Talking To Your Parents About Long-Term Care


As conversations with your parents go, this talk is one of the hardest. It’s probably harder than the sex talk, when you were in school and wanted to jump out of your skin. Just like that conversation, however, this one doesn’t have to be horrible, so long as you go into it well prepared, with your eyes open.

Most adult children don’t want to be parents to their parents. For many elderly people, however, there comes a time when basic daily activities like bathing, dressing and eating become difficult. Unless you have the ability and desire to personally attend to your parents’ needs, you need to consider other ways to provide for them.

Listen. The best way to approach one or both of your parents about getting help is gradually. Many people are naturally resistant to bringing a stranger into their home or moving into a care facility. Your parents may also be facing some denial about their own aging and health issues. It’s important to listen to your parents’ concerns and be patient. If your parent is very resistant, consider bringing in a professional geriatric care manager to facilitate the discussion.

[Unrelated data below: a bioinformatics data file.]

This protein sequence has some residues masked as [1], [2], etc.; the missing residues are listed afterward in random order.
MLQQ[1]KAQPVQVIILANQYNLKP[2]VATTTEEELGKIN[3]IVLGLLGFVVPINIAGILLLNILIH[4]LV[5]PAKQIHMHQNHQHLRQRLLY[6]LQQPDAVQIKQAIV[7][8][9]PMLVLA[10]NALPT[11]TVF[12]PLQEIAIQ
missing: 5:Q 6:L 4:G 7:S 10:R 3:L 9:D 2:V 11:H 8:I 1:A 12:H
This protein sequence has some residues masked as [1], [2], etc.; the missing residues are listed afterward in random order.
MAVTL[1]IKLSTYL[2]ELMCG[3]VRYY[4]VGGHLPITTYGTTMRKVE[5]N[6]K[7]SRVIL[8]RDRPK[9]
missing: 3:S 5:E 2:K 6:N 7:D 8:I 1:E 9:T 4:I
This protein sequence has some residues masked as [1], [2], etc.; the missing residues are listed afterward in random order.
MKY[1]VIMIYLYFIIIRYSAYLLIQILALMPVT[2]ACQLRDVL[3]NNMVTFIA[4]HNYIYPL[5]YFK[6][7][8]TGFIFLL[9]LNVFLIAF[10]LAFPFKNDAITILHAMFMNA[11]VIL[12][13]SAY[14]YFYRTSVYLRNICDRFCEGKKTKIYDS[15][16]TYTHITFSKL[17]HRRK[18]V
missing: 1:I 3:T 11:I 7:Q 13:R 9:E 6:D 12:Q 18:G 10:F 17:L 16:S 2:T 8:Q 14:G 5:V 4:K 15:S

Take it slow.
If possible, start off long-term care incrementally. If your parent can no longer drive and needs help running errands, have a helper come a couple days a week. If your parent only needs help in the mornings, have a part-time health aide come over for a couple of hours a day. If your parent’s needs progress, you can increase the amount of in-home care they receive.

Empower them. Assisted-living facilities and skilled nursing care are also options you can consider. It’s common for elderly people to prefer to stay in their home as long as possible, but there may come a time when that is no longer realistic. Include your parents as much as possible in any decision about living arrangements. Your parents will do better in housing situations if they feel like they had say in where they ended up. 

Some of your choices for long-term care for your parents will be constrained by the financial circumstances. Make sure you are up-to-date on your parents’ finances including retirement accounts, bank accounts, stock portfolios, mortgage and insurance policies. It’s also smart to have a durable power of attorney in hand should you need to assume control of your parents’ assets.


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